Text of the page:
Shoplifting 4 Jesus... Hands up
Review: Alabama 3 – Shoplifting 4 Jesus
Published on February 29th, 2012 | Jonny Abrams
The buzz… Brixton’s finest exponents of acid-gospel-rock-hop (yes, that’s the best we could come up with) return with ninth album, inspired by last summer’s London riots, on their own Hostage Music label. Front man Larry Love described the album as…
The sound of middle England’s worst nightmare, a celebration of all that is dynamic in club culture, and a finger on the pulse of those on the wrong side of the tracks. Everyone is fearful of kids today, of hoodies. Perhaps if we just stopped and listened to them a bit more, we wouldn’t be.
The album’s got another kind of theme running through it: a biblical feel, but it’s the Bible-as-Communist manifesto, which is why we thought it would be a good idea to get a few voices reading passages from the good book throughout.
Said few voices? Only crime writer Martina Cole, Happy Mondays dancer/K-hole impersonator Bez and half-time flutter advocate Ray Winstone.
Of the various “deliberately stolen riffs” (from the likes of George Harrison, Warren Zevon, Hawkwind, EPMD and Status Quo) used across the record, he said:
What we’ve done is very much in the jazz tradition, and with full love and respect for all the artists concerned. It’s effectively us giving the nod to our contemporaries, our idols… The only original thing on this LP is the barcode. Bring on the litigants and the lawyers.
“We Stole the Moon”
Sounds like… An enthrallingly sleazy representation of London as a microcosm of a turbulent planet, with all the sure-footed genre-hopping and exhortations of spirituality set to suggestively seedy backdrops that we’ve come to expect from these reliable old hands.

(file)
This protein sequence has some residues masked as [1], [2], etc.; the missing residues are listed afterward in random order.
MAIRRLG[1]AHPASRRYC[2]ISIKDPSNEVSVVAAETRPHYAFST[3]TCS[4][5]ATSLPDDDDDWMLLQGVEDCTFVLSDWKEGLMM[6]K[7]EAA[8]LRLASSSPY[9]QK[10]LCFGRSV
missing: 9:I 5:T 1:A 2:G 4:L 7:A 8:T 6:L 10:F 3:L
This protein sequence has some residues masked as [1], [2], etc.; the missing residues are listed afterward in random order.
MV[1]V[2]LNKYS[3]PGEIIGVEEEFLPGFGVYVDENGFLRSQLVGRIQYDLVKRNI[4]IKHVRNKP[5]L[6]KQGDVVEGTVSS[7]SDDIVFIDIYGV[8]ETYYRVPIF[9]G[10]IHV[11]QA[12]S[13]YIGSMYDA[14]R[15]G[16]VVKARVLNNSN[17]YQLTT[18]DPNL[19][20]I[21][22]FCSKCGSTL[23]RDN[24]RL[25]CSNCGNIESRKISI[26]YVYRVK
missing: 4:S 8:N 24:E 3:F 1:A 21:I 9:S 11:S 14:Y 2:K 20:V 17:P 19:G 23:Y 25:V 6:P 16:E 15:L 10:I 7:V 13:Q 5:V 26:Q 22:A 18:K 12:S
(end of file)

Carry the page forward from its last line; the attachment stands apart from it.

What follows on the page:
To say that Shoplifting 4 Jesus is unmistakably an Alabama 3 album is not to put it down; the niche they’ve carved for themselves remains a rich source of delightfully squalid pop gold, and this latest outing is perhaps their boldest and most colourful to date.
Opener “Have You Been Having a Nightmare?” sets the scene in consummate fashion, Ray Winstone delivering a grizzly Bible reading amidst a claustrophobically monged soundscape, before his command to “kill ‘em all” – a refreshing change from “place yer bets, nah!”, it must be said – gives way to uplifting synth strings and a vocodered voice warbling something about “Elvis Presley freaks”. The doleful, gospel-tinged chorus refrain is really quite gorgeous, so much so that it even manages to accommodate a children’s nursery rhyme without sounding at all eerie (well, maybe slightly). That’s a lot packed into the opening three minutes, and it’s a sure-fire indicator of what to expect; many different things, that is.
“I Blame Kurt Cobain” creeps lasciviously through a malevolent haze, even stopping to remind us that said deceased icon “blew his head right off his shoulders”, while the attitudinal delivery of “we’re from the south of the bridge, where the guns and the violence and the cannabis lives” gets the hoodie paranoia out in the open.